RealTime IT News

Oversupply Is Flip Flopping Flash and DRAM

The red hot demand for computer memory is expected to keep burning for at least the next three years, according to a recent report.

The demand is radically impacting the way larger manufacturers are approaching their core business models.

The survey, by Monterey, Calif.-based Web-Feet Research, estimates that 2004 through 2006 will be excellent growth years for both Flash memory and DRAM manufacturers.

Web-Feet estimates growth rates this year of 209 percent, 191 percent in 2005 and 150 percent in 2006.

The analyst firm also suggests that by the end of 2006, nine completely new memory products will be on the market in a varying combination of NOR and NAND cells. That will raise the number of commercially available components from 22 to 31.

After added production capacity, researchers found three other things fueling the demand: the transition to larger 300mm wafers, the progression towards 90-nanometer manufacturing and the increase of the multi-bit cell components.

"We have seen a change in architectures for cell phones and terminals and this change requires a significant amount of NAND Flash memory," Radu Andrei, Web-Feet Research president told internetnews.com. "Supply and demand were not quite in balance in 2001 and 2002 when we had too much memory. The situation has improved after September 2003 as devices with more capabilities has created additional demand. That is good news because the high demand will continue."

Andriei said his firm was interested in how the Flash industry will respond to a continuously increasing demand for Flash memory for the coming 12 quarters. The focus was on the manufacturing trends for the four main memory formats; floating gate, trapped charge, NOR (used for memory in PCs and laptops), and NAND (used for storage in smaller form factors).

The study found an ongoing over-demand situation for both NOR and NAND through the end of the year. The imbalance will be as high as 15.7 percent for the NAND components in the second quarter of 2004 and as low as 0 percent for NAND low capacity components in the fourth quarter of 2004.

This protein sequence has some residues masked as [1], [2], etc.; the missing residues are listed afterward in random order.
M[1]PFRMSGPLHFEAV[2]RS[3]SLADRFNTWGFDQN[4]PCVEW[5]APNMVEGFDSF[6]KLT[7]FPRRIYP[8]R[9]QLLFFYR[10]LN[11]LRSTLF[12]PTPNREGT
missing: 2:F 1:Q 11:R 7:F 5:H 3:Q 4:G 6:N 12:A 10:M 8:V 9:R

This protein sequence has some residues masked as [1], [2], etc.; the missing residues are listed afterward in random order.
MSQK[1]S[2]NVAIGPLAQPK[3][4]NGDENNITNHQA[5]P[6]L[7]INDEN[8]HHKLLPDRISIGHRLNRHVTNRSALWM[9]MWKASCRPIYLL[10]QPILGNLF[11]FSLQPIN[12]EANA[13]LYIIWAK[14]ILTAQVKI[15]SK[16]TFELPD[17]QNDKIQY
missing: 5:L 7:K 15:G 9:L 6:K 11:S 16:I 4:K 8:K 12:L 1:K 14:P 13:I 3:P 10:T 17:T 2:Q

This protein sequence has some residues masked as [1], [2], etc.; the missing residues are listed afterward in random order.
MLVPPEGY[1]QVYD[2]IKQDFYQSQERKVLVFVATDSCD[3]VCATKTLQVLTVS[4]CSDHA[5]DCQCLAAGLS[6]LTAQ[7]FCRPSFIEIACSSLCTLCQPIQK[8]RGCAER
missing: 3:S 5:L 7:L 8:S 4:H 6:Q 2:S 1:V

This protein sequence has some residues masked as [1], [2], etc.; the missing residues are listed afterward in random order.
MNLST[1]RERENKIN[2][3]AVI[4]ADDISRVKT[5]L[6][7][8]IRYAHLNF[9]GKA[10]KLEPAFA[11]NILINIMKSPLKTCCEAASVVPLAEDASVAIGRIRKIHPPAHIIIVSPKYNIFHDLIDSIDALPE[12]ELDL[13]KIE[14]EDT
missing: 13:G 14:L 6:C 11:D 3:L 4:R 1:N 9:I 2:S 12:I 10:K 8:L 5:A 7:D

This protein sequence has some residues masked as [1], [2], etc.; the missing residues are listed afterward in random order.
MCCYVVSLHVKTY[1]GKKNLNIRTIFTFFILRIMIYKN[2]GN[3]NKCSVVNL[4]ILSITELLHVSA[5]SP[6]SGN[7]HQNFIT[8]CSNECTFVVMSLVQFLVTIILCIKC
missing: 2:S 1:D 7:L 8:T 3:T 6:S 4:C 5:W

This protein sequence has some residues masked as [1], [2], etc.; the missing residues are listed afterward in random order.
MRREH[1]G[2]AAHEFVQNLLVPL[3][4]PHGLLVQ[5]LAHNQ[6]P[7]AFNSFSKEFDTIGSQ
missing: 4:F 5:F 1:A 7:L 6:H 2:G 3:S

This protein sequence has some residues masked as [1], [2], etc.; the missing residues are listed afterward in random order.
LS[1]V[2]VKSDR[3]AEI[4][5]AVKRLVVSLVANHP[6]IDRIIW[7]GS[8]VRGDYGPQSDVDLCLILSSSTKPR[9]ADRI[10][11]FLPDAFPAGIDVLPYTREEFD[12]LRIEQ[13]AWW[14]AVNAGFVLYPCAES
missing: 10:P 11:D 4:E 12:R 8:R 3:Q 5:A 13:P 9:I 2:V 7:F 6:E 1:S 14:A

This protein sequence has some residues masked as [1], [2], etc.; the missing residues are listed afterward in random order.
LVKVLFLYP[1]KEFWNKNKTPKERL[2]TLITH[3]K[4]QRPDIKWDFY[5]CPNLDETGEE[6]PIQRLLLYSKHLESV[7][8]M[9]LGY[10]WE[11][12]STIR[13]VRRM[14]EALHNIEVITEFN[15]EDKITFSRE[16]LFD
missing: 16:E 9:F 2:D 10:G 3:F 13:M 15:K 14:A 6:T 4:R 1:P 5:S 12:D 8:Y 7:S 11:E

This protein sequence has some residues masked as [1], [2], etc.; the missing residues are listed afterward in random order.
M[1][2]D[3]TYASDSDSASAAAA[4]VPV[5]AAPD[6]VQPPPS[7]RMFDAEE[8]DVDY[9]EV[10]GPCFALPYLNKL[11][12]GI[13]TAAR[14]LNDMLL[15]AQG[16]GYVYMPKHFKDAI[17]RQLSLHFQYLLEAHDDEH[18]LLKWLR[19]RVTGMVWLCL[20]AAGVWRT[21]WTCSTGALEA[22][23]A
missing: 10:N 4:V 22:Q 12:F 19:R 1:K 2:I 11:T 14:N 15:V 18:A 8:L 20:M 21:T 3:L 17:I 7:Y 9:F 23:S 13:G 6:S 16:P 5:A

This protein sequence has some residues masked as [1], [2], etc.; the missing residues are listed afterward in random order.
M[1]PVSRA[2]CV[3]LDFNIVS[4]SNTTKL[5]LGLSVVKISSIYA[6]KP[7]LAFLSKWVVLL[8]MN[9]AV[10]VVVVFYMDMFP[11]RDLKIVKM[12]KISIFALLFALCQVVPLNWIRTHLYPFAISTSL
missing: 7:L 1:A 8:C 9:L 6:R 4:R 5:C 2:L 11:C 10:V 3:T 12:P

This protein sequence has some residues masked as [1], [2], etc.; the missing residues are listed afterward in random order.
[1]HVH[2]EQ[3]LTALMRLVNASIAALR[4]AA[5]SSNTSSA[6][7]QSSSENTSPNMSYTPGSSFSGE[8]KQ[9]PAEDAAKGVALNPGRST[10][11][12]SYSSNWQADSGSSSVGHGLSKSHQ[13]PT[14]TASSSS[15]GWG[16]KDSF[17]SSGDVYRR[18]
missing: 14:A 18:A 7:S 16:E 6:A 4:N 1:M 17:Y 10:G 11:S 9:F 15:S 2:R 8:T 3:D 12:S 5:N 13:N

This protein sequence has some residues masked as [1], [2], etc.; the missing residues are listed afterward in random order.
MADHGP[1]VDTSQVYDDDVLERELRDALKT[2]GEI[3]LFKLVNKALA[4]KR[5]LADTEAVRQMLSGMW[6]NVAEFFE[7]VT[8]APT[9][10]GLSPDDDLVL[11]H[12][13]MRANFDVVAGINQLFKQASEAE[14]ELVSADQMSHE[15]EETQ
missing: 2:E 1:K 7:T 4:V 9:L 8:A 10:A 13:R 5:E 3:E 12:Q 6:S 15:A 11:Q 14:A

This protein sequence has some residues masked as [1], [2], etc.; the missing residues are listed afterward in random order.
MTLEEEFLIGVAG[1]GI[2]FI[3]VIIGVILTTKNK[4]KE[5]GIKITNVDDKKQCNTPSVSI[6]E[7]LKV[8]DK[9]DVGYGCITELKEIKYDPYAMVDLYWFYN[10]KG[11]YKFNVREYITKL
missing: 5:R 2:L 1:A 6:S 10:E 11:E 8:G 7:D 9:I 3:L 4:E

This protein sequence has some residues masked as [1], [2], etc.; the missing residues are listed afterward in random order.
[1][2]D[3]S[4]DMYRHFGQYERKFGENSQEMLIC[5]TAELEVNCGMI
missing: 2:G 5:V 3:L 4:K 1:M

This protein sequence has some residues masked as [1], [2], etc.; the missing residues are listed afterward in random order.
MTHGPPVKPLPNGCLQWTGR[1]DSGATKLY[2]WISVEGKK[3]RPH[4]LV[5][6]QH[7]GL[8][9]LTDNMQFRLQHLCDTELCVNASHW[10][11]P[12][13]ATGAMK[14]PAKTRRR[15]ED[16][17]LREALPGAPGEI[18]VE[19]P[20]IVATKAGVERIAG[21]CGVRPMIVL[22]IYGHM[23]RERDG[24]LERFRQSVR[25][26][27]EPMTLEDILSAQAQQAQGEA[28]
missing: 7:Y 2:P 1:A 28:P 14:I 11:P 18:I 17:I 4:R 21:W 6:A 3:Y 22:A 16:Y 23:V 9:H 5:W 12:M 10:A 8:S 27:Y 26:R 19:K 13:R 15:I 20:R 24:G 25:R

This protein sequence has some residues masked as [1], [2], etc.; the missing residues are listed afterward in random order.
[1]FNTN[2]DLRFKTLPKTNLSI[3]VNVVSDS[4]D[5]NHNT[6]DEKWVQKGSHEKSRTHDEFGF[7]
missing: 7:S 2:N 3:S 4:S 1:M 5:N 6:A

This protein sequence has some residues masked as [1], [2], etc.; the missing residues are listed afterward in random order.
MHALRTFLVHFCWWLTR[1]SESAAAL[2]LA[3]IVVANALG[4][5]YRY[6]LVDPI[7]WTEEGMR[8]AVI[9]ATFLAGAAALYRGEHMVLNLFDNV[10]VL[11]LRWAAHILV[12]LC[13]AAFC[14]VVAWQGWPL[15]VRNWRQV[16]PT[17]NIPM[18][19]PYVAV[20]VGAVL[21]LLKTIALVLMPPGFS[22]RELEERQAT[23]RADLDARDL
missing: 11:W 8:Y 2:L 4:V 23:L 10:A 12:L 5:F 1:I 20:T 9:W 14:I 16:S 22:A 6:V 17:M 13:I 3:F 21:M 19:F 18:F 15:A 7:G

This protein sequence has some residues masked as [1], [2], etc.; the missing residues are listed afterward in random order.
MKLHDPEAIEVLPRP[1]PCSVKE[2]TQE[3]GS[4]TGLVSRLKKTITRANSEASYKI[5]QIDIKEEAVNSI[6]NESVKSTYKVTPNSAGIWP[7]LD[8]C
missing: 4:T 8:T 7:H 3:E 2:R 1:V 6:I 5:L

As a result of the aggressive built-up of memory components by the established players, new players are entering the market with "significant manufacturing capacities and capabilities." The study profiled the business strategy of 13 NOR Flash, as well as 8 actual and future NAND Flash manufacturers and vendors.

The landscape is currently dominated by market leader Samsung with more than 50 percent market share, followed by Toshiba, SanDisk, French-owned Renesas Technology, and a joint venture between Hitachi and Mitsubishi.

That is expected to change with the entry of traditional DRAM manufacturers like Micron Technology, Infineon Technologies, Korea-based Hynix, Taiwan-based Powerchip Semiconductor and French-owned STMicroelectronics .

"It's pretty obvious that the larger companies are restructuring their lines," Andriei said. "It's simple to adjust the manufacturing lines to produce Flash or DRAM and it costs about the same. It is not totally interchangeable, but more of a fine-tuning."

The result: Flash will be a good money making business for the next 2 to 4 years Andriei said. And as the larger companies enter into the Flash and DRAM picture, the historical volatility of the computer memory market is smoothed out in the big picture.

"You still see some volatility on the spot market, but not so much between the business-to-business market, which are subject to long-term contracts," Andriei said. "As these long-term agreements wind down one by one, you'll see us quickly approaching a buyers market again.